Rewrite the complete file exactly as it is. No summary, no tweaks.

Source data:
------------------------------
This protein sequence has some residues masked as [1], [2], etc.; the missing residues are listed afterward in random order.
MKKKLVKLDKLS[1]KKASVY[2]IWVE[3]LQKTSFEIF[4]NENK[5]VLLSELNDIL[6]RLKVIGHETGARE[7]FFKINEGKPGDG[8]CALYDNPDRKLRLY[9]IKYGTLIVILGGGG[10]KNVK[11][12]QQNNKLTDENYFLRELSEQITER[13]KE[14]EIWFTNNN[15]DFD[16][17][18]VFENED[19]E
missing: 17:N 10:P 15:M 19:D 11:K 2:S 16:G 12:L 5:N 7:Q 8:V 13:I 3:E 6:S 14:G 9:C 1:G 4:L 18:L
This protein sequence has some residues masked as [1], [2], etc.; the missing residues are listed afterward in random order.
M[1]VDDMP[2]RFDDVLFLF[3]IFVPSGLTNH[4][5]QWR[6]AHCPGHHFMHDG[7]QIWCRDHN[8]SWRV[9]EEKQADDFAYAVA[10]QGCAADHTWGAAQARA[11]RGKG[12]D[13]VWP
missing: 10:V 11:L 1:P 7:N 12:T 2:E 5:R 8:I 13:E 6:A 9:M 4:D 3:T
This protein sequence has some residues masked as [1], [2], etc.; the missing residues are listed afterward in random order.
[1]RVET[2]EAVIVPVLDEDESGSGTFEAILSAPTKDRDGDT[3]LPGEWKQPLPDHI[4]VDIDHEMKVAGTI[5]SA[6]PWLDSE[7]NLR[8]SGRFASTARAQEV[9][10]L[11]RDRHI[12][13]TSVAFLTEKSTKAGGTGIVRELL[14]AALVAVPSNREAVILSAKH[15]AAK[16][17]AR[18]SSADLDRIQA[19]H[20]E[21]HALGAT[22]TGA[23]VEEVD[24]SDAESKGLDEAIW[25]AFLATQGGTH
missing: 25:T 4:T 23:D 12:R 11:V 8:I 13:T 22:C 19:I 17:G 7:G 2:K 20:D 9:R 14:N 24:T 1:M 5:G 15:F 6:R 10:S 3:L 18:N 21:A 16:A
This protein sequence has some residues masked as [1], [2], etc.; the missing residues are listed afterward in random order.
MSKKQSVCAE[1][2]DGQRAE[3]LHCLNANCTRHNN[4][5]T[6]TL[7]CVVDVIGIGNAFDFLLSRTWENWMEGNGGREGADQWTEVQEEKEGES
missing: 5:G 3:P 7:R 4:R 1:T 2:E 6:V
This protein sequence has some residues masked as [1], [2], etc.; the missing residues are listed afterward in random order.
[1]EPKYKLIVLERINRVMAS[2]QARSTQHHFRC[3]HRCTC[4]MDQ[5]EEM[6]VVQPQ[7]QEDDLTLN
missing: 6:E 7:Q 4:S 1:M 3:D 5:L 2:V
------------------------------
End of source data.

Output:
This protein sequence has some residues masked as [1], [2], etc.; the missing residues are listed afterward in random order.
MKKKLVKLDKLS[1]KKASVY[2]IWVE[3]LQKTSFEIF[4]NENK[5]VLLSELNDIL[6]RLKVIGHETGARE[7]FFKINEGKPGDG[8]CALYDNPDRKLRLY[9]IKYGTLIVILGGGG[10]KNVK[11][12]QQNNKLTDENYFLRELSEQITER[13]KE[14]EIWFTNNN[15]DFD[16][17][18]VFENED[19]E
missing: 17:N 10:P 15:M 19:D 11:K 2:S 16:G 12:L 5:N 7:Q 8:V 13:I 3:E 6:S 14:G 9:C 1:G 4:L 18:L
This protein sequence has some residues masked as [1], [2], etc.; the missing residues are listed afterward in random order.
M[1]VDDMP[2]RFDDVLFLF[3]IFVPSGLTNH[4][5]QWR[6]AHCPGHHFMHDG[7]QIWCRDHN[8]SWRV[9]EEKQADDFAYAVA[10]QGCAADHTWGAAQARA[11]RGKG[12]D[13]VWP
missing: 10:V 11:L 1:P 7:N 12:T 2:E 5:R 8:I 13:E 6:A 9:M 4:D 3:T
This protein sequence has some residues masked as [1], [2], etc.; the missing residues are listed afterward in random order.
[1]RVET[2]EAVIVPVLDEDESGSGTFEAILSAPTKDRDGDT[3]LPGEWKQPLPDHI[4]VDIDHEMKVAGTI[5]SA[6]PWLDSE[7]NLR[8]SGRFASTARAQEV[9][10]L[11]RDRHI[12][13]TSVAFLTEKSTKAGGTGIVRELL[14]AALVAVPSNREAVILSAKH[15]AAK[16][17]AR[18]SSADLDRIQA[19]H[20]E[21]HALGAT[22]TGA[23]VEEVD[24]SDAESKGLDEAIW[25]AFLATQGGTH
missing: 25:T 4:T 23:D 12:R 11:V 8:I 13:T 22:C 19:I 17:G 7:G 2:K 20:D 9:R 14:N 24:T 1:M 5:G 15:F 6:R 10:S 3:L 18:N 21:A 16:A
This protein sequence has some residues masked as [1], [2], etc.; the missing residues are listed afterward in random order.
MSKKQSVCAE[1][2]DGQRAE[3]LHCLNANCTRHNN[4][5]T[6]TL[7]CVVDVIGIGNAFDFLLSRTWENWMEGNGGREGADQWTEVQEEKEGES
missing: 5:G 3:P 7:R 4:R 1:T 2:E 6:V
This protein sequence has some residues masked as [1], [2], etc.; the missing residues are listed afterward in random order.
[1]EPKYKLIVLERINRVMAS[2]QARSTQHHFRC[3]HRCTC[4]MDQ[5]EEM[6]VVQPQ[7]QEDDLTLN
missing: 6:E 7:Q 4:S 1:M 3:D 5:L 2:V